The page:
Risk for Breast Cancer Death Increased With Missing Mammogram
Serial participants have significantly lower risk for death compared with those who missed one or both of two screenings before diagnosis
TUESDAY, March 2, 2021 (HealthDay News) -- Women who attend two scheduled mammography screenings before a breast cancer diagnosis have a reduced risk for breast cancer death, according to a study published online March 2 in Radiology.
Stephen W. Duffy, from the Queen Mary University of London, and colleagues linked participation data for Swedish women eligible for screening mammography in nine countries from 1992 to 2016 with data from registries and regional cancer centers to estimate the effect of participation in successive mammographic screening examinations on breast cancer mortality. Data were included for 549,091 women who were classified as serial participants (participated in both most recent screening examinations prior to diagnosis), intermittent participants (participated in most recent screening examination only), lapsed participants (participated in penultimate screening examination only), and serial nonparticipants (participated in neither examination).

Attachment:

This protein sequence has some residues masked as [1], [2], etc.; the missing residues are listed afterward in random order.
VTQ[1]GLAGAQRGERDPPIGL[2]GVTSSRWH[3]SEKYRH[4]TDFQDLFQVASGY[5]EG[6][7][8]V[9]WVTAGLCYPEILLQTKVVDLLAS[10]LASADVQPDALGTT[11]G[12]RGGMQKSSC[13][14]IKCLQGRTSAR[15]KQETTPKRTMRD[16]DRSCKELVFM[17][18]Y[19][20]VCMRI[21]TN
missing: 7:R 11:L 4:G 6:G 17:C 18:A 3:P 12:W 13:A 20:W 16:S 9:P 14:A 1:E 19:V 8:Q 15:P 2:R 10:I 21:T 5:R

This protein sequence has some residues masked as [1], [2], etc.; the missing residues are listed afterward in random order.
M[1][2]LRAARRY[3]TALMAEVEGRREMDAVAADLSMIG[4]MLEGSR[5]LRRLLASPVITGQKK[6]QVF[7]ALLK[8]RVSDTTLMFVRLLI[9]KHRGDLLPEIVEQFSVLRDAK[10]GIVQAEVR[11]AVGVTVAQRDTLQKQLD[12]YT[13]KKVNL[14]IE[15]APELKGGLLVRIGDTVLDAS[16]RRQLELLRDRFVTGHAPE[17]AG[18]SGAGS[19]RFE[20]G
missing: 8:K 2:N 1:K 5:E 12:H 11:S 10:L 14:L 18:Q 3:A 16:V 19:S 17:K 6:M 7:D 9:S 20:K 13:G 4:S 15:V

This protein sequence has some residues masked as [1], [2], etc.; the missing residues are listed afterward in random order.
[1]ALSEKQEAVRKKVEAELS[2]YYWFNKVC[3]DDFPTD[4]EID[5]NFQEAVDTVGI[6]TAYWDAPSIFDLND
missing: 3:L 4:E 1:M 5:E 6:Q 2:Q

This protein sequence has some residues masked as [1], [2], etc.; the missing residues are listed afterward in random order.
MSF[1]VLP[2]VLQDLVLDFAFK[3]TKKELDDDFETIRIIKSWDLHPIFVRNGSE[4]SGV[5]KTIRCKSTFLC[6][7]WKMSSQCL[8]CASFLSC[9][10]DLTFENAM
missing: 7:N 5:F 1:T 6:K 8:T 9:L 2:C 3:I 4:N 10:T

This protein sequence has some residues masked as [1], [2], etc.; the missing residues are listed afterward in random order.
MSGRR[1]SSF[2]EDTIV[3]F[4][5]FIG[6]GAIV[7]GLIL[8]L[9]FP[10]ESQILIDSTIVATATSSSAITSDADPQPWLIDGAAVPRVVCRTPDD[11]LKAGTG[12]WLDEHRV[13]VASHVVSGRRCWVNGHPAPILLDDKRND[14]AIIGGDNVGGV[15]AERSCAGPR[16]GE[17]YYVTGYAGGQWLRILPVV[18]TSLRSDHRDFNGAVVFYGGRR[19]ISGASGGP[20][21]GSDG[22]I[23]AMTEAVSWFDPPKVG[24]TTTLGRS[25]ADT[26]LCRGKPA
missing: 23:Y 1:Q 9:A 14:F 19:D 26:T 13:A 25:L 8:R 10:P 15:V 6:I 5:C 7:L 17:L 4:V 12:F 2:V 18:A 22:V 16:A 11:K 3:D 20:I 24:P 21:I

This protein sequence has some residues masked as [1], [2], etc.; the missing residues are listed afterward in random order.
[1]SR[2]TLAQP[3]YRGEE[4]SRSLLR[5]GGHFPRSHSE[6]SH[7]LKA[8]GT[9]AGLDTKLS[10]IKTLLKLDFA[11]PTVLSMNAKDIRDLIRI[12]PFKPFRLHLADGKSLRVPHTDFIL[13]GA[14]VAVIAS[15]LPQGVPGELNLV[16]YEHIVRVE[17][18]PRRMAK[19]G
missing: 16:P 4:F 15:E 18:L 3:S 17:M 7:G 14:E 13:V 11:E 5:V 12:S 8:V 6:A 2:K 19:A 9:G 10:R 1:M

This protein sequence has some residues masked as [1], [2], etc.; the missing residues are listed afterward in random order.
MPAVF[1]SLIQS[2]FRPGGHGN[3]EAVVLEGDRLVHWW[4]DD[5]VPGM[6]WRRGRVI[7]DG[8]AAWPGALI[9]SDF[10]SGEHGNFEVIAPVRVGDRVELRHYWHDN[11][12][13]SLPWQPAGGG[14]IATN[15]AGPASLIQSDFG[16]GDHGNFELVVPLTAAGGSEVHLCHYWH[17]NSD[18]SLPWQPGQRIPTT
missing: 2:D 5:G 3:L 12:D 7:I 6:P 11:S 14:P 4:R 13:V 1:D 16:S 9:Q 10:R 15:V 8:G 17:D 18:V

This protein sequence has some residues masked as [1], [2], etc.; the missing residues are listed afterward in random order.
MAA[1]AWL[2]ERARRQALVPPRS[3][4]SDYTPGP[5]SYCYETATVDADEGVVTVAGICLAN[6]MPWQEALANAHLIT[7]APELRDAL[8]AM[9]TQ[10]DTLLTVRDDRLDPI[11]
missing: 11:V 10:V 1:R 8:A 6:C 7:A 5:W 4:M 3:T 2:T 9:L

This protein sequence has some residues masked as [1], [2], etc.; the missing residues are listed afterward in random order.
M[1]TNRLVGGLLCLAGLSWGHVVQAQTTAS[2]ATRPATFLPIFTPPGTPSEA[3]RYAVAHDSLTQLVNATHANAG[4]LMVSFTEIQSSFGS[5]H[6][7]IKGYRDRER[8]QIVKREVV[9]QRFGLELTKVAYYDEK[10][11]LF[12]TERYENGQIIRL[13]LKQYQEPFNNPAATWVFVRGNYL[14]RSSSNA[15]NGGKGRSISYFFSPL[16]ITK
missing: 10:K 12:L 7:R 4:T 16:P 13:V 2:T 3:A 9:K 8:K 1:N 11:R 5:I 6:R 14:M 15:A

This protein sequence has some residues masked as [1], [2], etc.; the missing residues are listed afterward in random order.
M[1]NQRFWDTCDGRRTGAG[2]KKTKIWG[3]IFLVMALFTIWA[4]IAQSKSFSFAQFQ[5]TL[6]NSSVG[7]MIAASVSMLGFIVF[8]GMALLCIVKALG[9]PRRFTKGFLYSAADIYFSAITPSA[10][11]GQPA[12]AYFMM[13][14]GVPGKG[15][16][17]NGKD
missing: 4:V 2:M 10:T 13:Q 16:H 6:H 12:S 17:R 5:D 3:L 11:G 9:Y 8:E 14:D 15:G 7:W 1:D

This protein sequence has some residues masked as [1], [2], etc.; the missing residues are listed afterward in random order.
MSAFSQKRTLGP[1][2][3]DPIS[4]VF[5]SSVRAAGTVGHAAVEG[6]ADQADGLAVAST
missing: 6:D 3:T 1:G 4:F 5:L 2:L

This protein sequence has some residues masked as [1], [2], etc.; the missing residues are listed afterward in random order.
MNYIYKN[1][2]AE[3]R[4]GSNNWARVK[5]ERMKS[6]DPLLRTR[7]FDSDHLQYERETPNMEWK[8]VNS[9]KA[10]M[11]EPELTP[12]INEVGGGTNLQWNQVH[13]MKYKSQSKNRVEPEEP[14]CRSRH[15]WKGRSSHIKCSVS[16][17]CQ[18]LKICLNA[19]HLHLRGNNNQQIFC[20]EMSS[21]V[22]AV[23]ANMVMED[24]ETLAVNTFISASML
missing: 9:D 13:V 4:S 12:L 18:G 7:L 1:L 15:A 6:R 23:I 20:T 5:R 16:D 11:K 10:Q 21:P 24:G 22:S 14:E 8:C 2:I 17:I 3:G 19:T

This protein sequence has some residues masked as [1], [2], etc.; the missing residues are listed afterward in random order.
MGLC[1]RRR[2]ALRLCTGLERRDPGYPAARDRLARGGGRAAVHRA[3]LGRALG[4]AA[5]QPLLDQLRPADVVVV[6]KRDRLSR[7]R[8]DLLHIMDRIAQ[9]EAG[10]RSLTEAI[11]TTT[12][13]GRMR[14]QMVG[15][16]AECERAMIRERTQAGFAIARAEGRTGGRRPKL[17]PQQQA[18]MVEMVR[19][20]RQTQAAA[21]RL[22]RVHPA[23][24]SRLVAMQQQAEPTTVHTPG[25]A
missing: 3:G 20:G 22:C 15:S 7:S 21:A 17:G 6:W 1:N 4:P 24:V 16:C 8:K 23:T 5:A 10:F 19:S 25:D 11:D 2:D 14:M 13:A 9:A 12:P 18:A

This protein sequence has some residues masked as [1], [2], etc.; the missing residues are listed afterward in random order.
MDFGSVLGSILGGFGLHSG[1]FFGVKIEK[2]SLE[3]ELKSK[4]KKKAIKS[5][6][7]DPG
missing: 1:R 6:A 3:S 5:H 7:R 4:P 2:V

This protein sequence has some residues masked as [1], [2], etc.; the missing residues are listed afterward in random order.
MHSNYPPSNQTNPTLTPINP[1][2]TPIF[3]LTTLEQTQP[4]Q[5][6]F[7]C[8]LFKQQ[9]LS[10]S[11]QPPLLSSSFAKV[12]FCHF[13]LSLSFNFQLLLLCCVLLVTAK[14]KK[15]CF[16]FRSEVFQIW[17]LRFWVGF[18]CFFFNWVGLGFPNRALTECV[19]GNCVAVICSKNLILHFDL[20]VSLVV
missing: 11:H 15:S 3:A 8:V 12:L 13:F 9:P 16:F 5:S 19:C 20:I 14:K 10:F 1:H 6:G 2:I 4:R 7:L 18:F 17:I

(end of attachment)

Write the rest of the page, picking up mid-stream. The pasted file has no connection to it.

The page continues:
The researchers found that compared with serial nonparticipants, serial participants had a lower risk for breast cancer mortality and death from breast cancer within 10 years of diagnosis (relative risks, 0.51 and 0.50, respectively). A smaller reduction was seen for lapsed and intermittent participants. Compared with lapsed or intermittent participants, serial participants had a significantly lower risk for both outcomes.
"While we suspected that regular participation would confer a reduction greater than that with irregular participation, I think it is fair to say that we were slightly surprised by the size of the effect," Duffy said in a statement. "The findings support the hypothesis that regular attendance reduces the opportunity for the cancer to grow before it is detected."
One author disclosed financial ties to GE Healthcare and Three Palm Software.